print df.describe() # OUTPUT Abra Apayao Benguet Ifugao Kalingacount 79.000000 79.000000 79.000000 79.000000 79.000000mean 12874.379747 16860.645570 3237.392405 12414.620253 30446.417722std 16746.466945 15448.153794 1588.536429 5034.282019 22245.707692min 927.000000 401.000000 148.000000 1074.000000 2346.00000025% 1524.000000 3435.500000 2328.000000 8205.000000 8601.50000050% 5790.000000 10588.000000 3202.000000 13044.000000 24494.00000075% 13330.500000 33289.000000 3918.500000 16099.500000 52510.500000max 60303.000000 54625.000000 8813.000000 21031.000000 68663.000000

**Hypothesis Test**

Python has a good statistical inference package. That is the stats in scipy. Ttest_1samp enables a single sample t-test. Therefore, if we want to test the average rice yield in the Abra column through the zero hypothesis, we assume that the average rice yield is 15000, And we have:

from scipy import stats as ss # Perform one sample t-test using 1500 as the true meanprint ss.ttest_1samp(a = df.ix[:, 'Abra'], popmean = 15000) # OUTPUT(-1.1281738488299586, 0.26270472069109496)

Returns the ancestor composed of the following values:

T: floating point or array type

T statistic

Prob: floating point or array type

Two-tailed p-value bilateral probability value

Through the above output, we can see that the P value is 0.267 much greater than α = 0.05, so there is no sufficient evidence that the average rice yield is not 150000. Apply this test to all variables, and assume that the mean value is 15000. We have:

print ss.ttest_1samp(a = df, popmean = 15000) # OUTPUT(array([ -1.12817385, 1.07053437, -65.81425599, -4.564575 , 6.17156198]), array([ 2.62704721e-01, 2.87680340e-01, 4.15643528e-70, 1.83764399e-05, 2.82461897e-08]))

The first array is the t statistic, and the second array is the corresponding P value.

**Visualization**

Python has many visualization modules, and the most popular one is the matpalotlib library. We can also select the bokeh and seaborn modules. In my previous blog post, I have explained the function of the box map module in the matplotlib library.

# Import the module for plottingimport matplotlib.pyplot as plt plt.show(df.plot(kind = 'box'))

Now, we can use the ggplot topic Integrated with R in the pandas module to beautify the chart. To use ggplot, we only need to add a line in the above Code,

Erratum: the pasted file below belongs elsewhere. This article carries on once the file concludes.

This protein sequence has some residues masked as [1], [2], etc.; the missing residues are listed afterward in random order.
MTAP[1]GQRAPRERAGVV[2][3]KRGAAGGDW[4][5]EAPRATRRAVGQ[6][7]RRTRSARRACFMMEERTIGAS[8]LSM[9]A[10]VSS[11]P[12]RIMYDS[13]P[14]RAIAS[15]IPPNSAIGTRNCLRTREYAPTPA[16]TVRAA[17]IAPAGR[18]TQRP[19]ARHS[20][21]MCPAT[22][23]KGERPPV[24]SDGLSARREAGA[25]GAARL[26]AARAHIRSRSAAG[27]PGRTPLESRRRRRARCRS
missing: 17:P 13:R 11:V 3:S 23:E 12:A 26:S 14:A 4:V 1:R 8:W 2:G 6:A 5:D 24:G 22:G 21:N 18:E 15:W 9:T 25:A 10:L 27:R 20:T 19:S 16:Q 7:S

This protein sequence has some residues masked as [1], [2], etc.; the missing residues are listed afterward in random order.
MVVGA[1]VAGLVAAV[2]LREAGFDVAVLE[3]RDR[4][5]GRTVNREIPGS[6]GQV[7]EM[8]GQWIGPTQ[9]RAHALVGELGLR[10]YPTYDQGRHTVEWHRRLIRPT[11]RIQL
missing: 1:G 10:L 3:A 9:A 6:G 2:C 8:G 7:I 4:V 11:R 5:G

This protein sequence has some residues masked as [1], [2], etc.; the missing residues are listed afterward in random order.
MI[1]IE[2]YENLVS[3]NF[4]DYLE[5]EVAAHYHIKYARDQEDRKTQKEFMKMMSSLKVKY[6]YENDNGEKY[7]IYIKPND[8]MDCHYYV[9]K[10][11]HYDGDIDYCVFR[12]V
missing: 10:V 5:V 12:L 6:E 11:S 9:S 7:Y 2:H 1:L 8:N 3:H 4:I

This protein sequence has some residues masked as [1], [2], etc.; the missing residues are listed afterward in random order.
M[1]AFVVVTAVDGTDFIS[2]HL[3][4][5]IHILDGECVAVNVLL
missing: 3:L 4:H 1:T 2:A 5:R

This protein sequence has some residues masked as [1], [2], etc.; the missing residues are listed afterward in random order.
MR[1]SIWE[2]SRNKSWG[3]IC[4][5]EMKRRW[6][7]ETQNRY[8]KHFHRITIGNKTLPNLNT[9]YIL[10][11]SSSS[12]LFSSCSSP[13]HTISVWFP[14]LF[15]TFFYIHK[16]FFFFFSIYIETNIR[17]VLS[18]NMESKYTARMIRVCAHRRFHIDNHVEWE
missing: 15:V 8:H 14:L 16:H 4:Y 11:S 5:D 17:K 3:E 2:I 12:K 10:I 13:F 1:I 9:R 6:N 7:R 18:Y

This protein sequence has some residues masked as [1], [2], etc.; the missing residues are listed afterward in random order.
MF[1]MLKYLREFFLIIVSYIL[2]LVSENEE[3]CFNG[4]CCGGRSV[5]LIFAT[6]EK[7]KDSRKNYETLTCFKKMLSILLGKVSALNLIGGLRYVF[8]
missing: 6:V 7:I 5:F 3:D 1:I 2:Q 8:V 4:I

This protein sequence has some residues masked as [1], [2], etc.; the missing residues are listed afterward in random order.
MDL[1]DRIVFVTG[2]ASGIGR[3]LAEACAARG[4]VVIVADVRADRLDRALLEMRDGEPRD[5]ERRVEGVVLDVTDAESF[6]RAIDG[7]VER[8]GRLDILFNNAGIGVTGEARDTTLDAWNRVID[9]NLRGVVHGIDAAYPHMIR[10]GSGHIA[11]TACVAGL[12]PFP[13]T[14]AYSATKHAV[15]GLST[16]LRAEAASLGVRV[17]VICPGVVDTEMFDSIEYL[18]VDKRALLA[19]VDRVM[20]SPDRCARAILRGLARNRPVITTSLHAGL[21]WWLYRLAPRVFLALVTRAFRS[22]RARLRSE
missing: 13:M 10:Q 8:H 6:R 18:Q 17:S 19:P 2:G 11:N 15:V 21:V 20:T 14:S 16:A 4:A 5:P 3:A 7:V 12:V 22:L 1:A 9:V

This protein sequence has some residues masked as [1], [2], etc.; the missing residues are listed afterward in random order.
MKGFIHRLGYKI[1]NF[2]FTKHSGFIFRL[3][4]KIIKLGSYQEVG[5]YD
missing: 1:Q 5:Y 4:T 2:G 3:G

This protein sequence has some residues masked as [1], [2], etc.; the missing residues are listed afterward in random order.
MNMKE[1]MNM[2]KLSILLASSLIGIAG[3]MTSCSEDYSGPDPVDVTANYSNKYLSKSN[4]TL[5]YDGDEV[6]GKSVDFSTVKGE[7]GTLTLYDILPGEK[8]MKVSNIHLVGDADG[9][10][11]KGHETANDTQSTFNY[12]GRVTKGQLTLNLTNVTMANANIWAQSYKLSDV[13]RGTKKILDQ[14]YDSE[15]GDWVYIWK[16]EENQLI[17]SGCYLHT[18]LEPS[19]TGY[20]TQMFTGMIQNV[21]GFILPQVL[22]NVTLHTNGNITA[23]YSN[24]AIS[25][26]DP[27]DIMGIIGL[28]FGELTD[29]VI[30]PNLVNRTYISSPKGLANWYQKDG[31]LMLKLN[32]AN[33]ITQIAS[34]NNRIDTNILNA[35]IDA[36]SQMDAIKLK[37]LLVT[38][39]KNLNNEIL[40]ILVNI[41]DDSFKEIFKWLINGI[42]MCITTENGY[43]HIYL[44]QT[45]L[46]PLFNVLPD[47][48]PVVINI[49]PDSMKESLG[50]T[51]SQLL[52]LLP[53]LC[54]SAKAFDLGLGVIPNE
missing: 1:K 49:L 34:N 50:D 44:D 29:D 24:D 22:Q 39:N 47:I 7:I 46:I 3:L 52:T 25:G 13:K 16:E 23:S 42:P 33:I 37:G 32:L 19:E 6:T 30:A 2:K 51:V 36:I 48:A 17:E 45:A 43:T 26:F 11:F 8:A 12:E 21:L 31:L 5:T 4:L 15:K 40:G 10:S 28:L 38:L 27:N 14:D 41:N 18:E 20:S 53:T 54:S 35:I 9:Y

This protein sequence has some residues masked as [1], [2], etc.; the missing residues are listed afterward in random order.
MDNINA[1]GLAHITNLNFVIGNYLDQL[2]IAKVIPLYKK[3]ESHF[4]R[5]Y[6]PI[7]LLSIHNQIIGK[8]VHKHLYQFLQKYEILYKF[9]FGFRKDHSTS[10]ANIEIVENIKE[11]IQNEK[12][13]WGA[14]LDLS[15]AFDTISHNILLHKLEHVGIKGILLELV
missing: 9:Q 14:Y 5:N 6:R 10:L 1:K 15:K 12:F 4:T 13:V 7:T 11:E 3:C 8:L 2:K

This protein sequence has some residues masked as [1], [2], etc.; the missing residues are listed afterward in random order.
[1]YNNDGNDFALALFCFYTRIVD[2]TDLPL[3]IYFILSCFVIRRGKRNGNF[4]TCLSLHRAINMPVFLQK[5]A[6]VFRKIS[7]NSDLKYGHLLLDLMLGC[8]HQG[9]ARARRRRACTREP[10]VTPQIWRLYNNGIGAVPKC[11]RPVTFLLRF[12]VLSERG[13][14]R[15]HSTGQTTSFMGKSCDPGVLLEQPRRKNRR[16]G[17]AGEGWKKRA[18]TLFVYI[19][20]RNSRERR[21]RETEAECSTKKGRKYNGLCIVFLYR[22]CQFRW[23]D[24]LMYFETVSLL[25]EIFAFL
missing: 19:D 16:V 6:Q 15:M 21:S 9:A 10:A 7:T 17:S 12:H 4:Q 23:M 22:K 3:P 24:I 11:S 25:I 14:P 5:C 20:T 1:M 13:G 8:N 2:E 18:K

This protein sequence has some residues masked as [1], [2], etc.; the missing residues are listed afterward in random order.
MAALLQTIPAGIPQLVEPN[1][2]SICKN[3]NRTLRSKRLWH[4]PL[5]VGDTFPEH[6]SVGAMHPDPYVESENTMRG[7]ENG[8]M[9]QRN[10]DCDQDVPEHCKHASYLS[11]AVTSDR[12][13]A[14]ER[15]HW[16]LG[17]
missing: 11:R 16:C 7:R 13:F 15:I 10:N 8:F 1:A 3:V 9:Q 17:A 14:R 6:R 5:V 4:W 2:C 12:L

import matplotlib.pyplot as pltpd.options.display.mpl_style = 'default' # Sets the plotting display theme to ggplot2df.plot(kind = 'box')

In this way, we can get the table as follows:

It is much simpler than the matplotlib. pyplot topic. However, in this blog, I prefer to introduce the seaborn module, which is a data visualization library. Therefore, we have:

# Import the seaborn libraryimport seaborn as sns # Do the boxplotplt.show(sns.boxplot(df, widths = 0.5, color = "pastel"))

More sexy box chart, continue to look down.

plt.show(sns.violinplot(df, widths = 0.5, color = "pastel"))

plt.show(sns.distplot(df.ix[:,2], rug = True, bins = 15))

with sns.axes_style("white"): plt.show(sns.jointplot(df.ix[:,1], df.ix[:,2], kind = "kde"))

plt.show(sns.lmplot("Benguet", "Ifugao", df))

**Create a UDF**

In Python, we use the def function to implement a custom function. For example, if we want to define a function that adds two numbers, we can:

def add_2int(x, y): return x + y print add_2int(2, 2) # OUTPUT4

By the way, indentation in Python is very important. Define the function scope through indentation, just like using braces {…} in the R Language {...} Same. Here is an example of our previous blog:

Generates 10 normal distribution samples, u = 3 and o.

Calculate x_bar and x_bar2 Based on the confidence level of 95%;

Repeat 100 times; then

Calculate the percentage of the confidence interval containing the real mean.

In Python, the program is as follows:

import numpy as npimport scipy.stats as ss def case(n = 10, mu = 3, sigma = np.sqrt(5), p = 0.025, rep = 100): m = np.zeros((rep, 4)) for i in range(rep): norm = np.random.normal(loc = mu, scale = sigma, size = n) xbar = np.mean(norm) low = xbar - ss.norm.ppf(q = 1 - p) * (sigma / np.sqrt(n)) up = xbar + ss.norm.ppf(q = 1 - p) * (sigma / np.sqrt(n)) if (mu > low) & (mu < up): rem = 1 else: rem = 0 m[i, :] = [xbar, low, up, rem] inside = np.sum(m[:, 3]) per = inside / rep desc = "There are " + str(inside) + " confidence intervals that contain " "the true mean (" + str(mu) + "), that is " + str(per) + " percent of the total CIs" return {"Matrix": m, "Decision": desc}

The above code is easy to read, but the cycle is slow. The above code is improved below, thanks to Python experts.

import numpy as npimport scipy.stats as ss def case2(n = 10, mu = 3, sigma = np.sqrt(5), p = 0.025, rep = 100): scaled_crit = ss.norm.ppf(q = 1 - p) * (sigma / np.sqrt(n)) norm = np.random.normal(loc = mu, scale = sigma, size = (rep, n)) xbar = norm.mean(1) low = xbar - scaled_crit up = xbar + scaled_crit rem = (mu > low) & (mu < up) m = np.c_[xbar, low, up, rem] inside = np.sum(m[:, 3]) per = inside / rep desc = "There are " + str(inside) + " confidence intervals that contain " "the true mean (" + str(mu) + "), that is " + str(per) + " percent of the total CIs" return {"Matrix": m, "Decision": desc}